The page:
Also, buffed up and republished are the following seasonal posts:
Finally, St Margaret is the Saint who suffered probably the most torture in her convoluted route to Martyrdom, and here is a pertinent reflection on the subject, illustrated by a reredos on display at the V&A, in Kensington, London.
Catherine was high-born, beautiful and learned. She disputed with pagan learned men against the worship of idols. She wiped the floor with them, and Emperor Maxentius had 50 of the learned men burnt alive for their failure to answer adequately.
Catherine was imprisoned where many people came to visit her and were converted to Christianity. The most illustrious visitor was the Emperor’s wife, Valeria Maximilla who was, herself, martyred. Then, the Emperor offered to marry Catherine, but she refused to abandon her faith, so he had her tortured. In prison, she was fed by the holy dove and had visions of Christ.
Her gaolers then tried to break her on a wheel, although the wheel broke, killing spectators with the splinters, she stood steadfast. Two hundred soldiers were converted to the faith on the spot. They were then beheaded, followed by Catherine herself. Milk, not blood, flowed from her severed veins.
The persecution in the early 4th Century was real, but it wasn’t driven by Maxentius, who came to power promising religious tolerance. But, following the accession of Constantine the Great, Maxentius’s reputation was blackened. There is no contemporary evidence for the events of Catherine’s life. There is a modern theory that her tale was conflated with the remarkable story of Hypatia of Alexandria (d. 415), a pagan and a real learned woman; The first female Mathematician we know any facts about. She was murdered by a rampaging mob of xenophobic Christians.
Catherine is remembered by the firework: the Catherine Wheel and is, of course, the patron of Philosophers, Theologians, and Royal women; young women, students, spinsters, and anyone who lives by a wheel: carters, potters, wheelwrights, spinners, millers. And, I imagine, Formula 1 drivers.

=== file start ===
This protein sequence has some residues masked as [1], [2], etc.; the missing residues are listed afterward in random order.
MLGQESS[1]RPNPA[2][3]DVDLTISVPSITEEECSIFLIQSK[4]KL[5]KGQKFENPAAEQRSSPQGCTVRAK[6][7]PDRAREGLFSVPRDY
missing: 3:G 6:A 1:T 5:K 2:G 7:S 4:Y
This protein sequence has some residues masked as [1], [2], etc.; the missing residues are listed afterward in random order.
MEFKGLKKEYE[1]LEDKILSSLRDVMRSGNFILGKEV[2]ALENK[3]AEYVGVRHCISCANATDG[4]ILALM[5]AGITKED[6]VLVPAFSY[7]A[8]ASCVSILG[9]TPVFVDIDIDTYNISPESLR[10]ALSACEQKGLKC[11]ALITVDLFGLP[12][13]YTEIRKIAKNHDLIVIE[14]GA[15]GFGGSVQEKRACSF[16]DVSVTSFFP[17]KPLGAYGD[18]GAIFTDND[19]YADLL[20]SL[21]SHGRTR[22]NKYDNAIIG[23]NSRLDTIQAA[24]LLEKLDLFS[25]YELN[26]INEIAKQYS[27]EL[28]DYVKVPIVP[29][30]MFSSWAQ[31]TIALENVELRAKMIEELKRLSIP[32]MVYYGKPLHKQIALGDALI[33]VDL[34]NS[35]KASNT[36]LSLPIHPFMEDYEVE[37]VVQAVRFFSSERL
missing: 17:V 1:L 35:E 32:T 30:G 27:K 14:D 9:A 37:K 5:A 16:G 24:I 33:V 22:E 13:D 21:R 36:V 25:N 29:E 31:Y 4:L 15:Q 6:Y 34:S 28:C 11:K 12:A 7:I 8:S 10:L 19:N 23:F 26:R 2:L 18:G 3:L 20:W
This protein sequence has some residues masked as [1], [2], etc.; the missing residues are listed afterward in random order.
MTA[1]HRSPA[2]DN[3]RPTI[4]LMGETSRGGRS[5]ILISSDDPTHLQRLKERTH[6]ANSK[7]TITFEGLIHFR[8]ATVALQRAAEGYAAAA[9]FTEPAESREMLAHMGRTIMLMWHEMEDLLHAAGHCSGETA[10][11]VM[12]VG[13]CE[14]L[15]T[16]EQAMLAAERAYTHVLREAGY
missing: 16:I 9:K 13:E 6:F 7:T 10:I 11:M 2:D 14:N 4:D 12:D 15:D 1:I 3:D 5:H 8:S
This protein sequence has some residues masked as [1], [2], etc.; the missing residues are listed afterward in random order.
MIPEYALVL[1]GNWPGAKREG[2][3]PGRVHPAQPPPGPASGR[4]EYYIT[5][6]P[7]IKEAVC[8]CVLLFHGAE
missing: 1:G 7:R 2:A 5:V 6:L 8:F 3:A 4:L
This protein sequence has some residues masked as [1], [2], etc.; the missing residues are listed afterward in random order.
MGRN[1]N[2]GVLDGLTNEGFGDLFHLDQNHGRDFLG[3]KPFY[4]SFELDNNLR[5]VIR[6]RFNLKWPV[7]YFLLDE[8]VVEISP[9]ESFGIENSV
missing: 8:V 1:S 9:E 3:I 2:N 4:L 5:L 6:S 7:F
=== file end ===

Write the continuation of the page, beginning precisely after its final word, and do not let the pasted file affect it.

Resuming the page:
St Catherine in London
There are several Churches in London dedicated to St Catherine or St Katherine, dedicated to St Catherine of Alexandria. The one in Coleman Street, rebuilt by Christopher Wren and his team, was demolished in the 1920s. There was a Chapel to St Catherine at Westminster Abbey (c1160), the ruins of which are visible in St Catherine’s Garden. I would guess that St Katherine’s Dock and St Katherine’s Cree Church are also so dedicated, but cannot as yet find a dedication for either.
First published on 25th November 2022. Revised and republished 25th November 2023
Thanksgiving is a festival given over to celebrating God’s Bounty. There are unanswerable debates about which was the ‘First’ Thanksgiving but the date of the 4th Thursday in November was set by Abraham Lincoln. It is basically a harvest festival, but was adopted by Lincoln as one method to unite a divided nation during the Civil War.
Thanksgiving today is mostly roast turkey with stuffing, cranberry sauce, mashed potatoes and pumpkin pie, with many other variants and additions such as a first course of soup, and vegetables like brussel sprouts and broccoli. Very like an English Christmas dinner, but replacing the Christmas Pudding with pumpkin pie.
As to what the first Pilgrims would have eaten is not known, but their chronicler Edward Winslow noted:
“Our harvest being gotten in, our governor sent four men on fowling, that so we might after a special manner rejoice together, after we had gathered the fruits of our labours; they four in one day killed as much fowl, as with a little help beside, served the Company almost a week.”
So the birds shot by 4 marksmen would have been wild turkey but also other birds such as ducks, geese, and swans. Seafood; Mussels, lobster, and eel were also available.